Confessions Of A Chronic Procrastinator

I knew when I decided to start Sara Simply that I needed to write a blog about procrastination, so I started working on this post in July.

And then I literally put it off for six months. Oops.

I have been a chronic procrastinator for a long time. Not only did I procrastinate writing this post, I procrastinated putting together this blog as a whole. I procrastinated getting ready this morning and was almost late to class. I think I procrastinate something every day.

But my procrastination isn’t always caused by disinterest or boredom with the task at hand. In fact, I have always been very excited about this blog and quickly and creatively brainstormed tons of ideas right off the bat. But then there was a disconnect when it came to following through.

It seems like some of us with ADD are just hardwired to procrastinate and that means I can own that I will never be the student who does the reading the day it’s assigned. But there are a few things I do to try to manage my inevitable procrastination.

Some people crave crunch time and need the thrill of the last minute to motivate them. So try to back up what last minute means for you instead of the day before, maybe 2 or 3 before. Trust me, once you get started you will likely feel the same time crunch with just a tad less anxiety.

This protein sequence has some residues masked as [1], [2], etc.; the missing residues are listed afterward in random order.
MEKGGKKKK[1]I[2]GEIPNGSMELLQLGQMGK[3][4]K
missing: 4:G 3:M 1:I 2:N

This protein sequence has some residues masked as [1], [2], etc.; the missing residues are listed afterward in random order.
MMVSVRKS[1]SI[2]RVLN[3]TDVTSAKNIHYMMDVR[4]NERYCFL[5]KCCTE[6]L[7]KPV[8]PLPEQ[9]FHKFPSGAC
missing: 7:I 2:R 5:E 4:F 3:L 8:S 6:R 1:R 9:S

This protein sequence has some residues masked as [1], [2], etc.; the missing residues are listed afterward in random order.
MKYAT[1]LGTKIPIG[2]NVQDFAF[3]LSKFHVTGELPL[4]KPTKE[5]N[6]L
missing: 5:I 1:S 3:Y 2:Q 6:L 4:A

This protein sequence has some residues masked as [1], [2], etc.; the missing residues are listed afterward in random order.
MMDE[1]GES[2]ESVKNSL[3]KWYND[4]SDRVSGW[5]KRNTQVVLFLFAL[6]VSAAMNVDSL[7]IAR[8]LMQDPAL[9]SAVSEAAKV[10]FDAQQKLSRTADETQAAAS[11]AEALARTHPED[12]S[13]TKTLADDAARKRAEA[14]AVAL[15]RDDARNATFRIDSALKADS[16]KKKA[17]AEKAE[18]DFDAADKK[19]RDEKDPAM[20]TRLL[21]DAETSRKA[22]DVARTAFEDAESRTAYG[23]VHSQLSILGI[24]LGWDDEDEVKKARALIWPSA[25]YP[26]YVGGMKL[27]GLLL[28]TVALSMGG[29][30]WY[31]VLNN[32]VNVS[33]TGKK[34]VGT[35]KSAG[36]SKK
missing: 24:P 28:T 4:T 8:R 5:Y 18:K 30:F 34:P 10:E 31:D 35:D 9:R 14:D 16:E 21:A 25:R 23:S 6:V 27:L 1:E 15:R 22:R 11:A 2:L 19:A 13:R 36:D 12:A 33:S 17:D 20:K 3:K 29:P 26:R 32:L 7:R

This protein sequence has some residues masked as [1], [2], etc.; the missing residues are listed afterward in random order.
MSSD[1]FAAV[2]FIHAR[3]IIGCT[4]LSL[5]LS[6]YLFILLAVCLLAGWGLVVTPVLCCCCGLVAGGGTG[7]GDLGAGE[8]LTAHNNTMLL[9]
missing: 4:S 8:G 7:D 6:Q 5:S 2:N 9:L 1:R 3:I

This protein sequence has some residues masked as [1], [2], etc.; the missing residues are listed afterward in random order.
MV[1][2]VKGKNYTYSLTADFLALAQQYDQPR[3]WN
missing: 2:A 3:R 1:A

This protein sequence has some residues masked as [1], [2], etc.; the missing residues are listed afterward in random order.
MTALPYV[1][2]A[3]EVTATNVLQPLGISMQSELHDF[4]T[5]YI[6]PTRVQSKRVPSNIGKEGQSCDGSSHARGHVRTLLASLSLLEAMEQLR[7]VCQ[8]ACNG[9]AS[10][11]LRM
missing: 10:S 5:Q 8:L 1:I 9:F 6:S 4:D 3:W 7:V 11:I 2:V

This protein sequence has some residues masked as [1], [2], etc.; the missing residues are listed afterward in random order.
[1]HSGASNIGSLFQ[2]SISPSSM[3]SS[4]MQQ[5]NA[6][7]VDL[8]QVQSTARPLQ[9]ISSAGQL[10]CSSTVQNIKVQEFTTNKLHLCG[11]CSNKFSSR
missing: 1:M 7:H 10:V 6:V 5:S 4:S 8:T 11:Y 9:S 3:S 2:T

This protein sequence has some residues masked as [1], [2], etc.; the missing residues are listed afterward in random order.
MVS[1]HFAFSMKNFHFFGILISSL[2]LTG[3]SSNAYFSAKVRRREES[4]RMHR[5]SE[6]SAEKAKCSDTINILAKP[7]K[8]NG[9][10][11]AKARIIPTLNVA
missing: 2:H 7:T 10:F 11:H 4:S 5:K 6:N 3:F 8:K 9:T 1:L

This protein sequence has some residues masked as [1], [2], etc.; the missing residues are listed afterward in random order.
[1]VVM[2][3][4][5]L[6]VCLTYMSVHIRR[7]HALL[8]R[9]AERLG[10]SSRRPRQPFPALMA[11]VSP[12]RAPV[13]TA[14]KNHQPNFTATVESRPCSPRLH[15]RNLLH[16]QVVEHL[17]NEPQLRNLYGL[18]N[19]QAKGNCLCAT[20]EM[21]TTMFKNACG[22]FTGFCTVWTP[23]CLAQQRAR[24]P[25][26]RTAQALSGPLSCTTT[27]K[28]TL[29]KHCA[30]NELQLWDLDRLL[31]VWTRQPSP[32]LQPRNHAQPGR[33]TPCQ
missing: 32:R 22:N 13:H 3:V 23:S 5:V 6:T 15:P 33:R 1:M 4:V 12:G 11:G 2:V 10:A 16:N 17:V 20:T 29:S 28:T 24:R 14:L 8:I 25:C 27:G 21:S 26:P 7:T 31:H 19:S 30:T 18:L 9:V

It’s also important to do something (literally anything) to start the project on the day it’s assigned to you. Even if you just open up and label the word document, having already started makes it easier to go back later and work on it, now that you are over the large hump of starting it.

I’ve also found it helpful to find fellow procrastinators so that we can hold each other accountable. Make a timeline for a project and share it with a friend so they can check in on your progress.

I’m not going to lie and say that I’ve solved my procrastination problem. My classmates and friends can attest that is far from the truth. But with these strategies, I am able to work on trying to build habits to start projects earlier and avoid the anxiety later on.

What have you procrastinated lately? Let me know in the comments!

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3 thoughts on “Confessions Of A Chronic Procrastinator

  1. I’m guessing we will eventually find a genetic component to this all. I never thought I could be ADD, because early days were all about diagnosing ADHD, and I have NEVER been described as hyperactive! But what you describe, from anxiety to procrastination, excitement and creativity, all describe my process.
    My most recent procrasti-project is putting together materials for my summer students to use at the university. Even faculty procrastinates!! But, like you, I have strategies to make sure I eventually succeed, because it’s important that my students succeed! (I have 8 WORD documents with only titles at this point… but a TON of ideas!!)

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    1. Hi Kelly, thanks so much for your comment! I totally agree that sometime we may find a genetic component someday – my dad, brother and sister all have ADD too. But it’s been interesting seeing how differently it manifests in all of us. I love hearing about your own procrastination, I can totally relate! I have so many notes and ideas stashed all over the place that I have such a hard time getting around to following through on. I am grateful for the increased creativity my ADD gives me to come up with so many ideas though!

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